Executive Meddling: According to Heinlein, the Powers That Be contemplated turning the movie into a song and dance musical with space cowboys. Fortunately Sanity Ensued.
Dueling Movies: Rocketship X-M stole this movie's thunder by rushing to the screens quicker than its more expensively produced rival. Interestingly the movies have diametrically opposite messages — Destination Moon is pro-nuclear, while Rocketship X-M has an anti-nuclear message (the crew lands on a Mars devastated by atomic war).
Prop Recycling: A rejected Chesley Bonestell design for the Luna was used for the 1951 movie Flight to Mars instead. The spacesuits were recycled for later (and cheaper) sci-fi including Flight to Mars (1951), the TV series Space Patrol, and the spoof Amazon Women on the Moon.
Robert A. Heinlein contributed significantly to the script (which draws on his works Rocketship Galileo and the later-published The Man Who Sold the Moon) and served as a technical adviser.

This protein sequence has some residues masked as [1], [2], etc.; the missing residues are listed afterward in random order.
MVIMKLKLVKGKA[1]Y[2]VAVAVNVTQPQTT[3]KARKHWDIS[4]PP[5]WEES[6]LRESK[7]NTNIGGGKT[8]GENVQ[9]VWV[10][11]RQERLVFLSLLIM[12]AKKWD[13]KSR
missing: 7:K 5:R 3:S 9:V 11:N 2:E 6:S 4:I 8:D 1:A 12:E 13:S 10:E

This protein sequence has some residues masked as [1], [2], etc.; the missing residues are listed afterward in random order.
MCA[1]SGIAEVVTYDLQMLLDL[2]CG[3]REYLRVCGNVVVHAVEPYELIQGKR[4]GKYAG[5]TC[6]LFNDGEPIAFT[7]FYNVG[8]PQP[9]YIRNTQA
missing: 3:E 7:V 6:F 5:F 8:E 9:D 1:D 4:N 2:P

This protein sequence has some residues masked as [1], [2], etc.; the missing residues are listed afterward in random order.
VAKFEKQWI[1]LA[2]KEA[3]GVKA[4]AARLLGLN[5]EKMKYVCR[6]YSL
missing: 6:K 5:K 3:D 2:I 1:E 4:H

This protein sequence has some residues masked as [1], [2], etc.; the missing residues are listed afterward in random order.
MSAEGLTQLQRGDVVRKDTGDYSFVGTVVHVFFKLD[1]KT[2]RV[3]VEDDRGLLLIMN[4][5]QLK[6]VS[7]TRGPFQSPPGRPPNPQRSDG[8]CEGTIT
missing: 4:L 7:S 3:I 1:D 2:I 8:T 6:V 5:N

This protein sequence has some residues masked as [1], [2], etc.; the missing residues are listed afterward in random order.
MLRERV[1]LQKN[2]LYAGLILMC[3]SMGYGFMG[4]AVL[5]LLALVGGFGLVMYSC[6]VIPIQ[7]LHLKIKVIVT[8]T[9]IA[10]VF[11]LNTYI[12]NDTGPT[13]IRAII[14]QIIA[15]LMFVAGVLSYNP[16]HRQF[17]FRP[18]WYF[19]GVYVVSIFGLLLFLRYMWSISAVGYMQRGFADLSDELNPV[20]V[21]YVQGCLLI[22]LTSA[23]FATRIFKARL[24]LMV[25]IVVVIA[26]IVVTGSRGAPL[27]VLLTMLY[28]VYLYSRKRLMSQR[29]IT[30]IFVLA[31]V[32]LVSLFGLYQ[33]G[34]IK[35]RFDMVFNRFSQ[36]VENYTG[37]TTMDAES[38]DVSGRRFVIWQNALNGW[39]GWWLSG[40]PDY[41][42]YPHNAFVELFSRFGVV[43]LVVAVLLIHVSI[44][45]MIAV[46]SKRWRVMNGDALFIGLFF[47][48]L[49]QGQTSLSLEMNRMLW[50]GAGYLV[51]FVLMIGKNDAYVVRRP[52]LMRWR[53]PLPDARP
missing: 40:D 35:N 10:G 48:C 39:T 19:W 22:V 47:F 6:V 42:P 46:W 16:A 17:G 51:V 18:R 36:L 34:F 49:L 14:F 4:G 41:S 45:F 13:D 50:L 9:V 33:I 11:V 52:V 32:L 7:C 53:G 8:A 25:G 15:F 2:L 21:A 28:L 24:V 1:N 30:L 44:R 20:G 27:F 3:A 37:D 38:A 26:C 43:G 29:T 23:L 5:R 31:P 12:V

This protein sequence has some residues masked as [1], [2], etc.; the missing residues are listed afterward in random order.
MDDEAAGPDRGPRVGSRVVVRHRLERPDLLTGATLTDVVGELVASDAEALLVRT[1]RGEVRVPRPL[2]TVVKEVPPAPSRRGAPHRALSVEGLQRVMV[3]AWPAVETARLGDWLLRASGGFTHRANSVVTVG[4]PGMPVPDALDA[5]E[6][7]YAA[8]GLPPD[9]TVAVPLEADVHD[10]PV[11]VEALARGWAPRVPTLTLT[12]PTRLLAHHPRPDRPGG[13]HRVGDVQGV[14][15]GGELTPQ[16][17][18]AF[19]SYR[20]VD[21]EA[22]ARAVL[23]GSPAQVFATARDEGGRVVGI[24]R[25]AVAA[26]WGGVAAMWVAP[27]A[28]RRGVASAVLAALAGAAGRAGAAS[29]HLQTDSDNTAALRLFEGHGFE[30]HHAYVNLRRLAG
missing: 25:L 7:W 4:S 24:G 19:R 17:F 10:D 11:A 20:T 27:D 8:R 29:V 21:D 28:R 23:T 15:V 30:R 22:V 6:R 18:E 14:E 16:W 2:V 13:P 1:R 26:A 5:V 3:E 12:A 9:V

Shout-Out: In The B-52s' "There's a Moon in the Sky (Called The Moon)" they name the (nine) planets and then yell "Destination MooooOOOOOON!"
Destination Moon created the great SF boom of the 1950s. It offered a single, wild leap of imagination that said the stars could be humanity’s for the taking. But despite the deluge of SF films that subsequently came almost none of them — excepting maybe Forbidden Planet (1956) — accepted the implicit challenge. Instead humanity’s attitude toward the stars contrarily became one that the sky was in imminent danger of falling on our heads, be it filled with alien invaders or atomic monsters.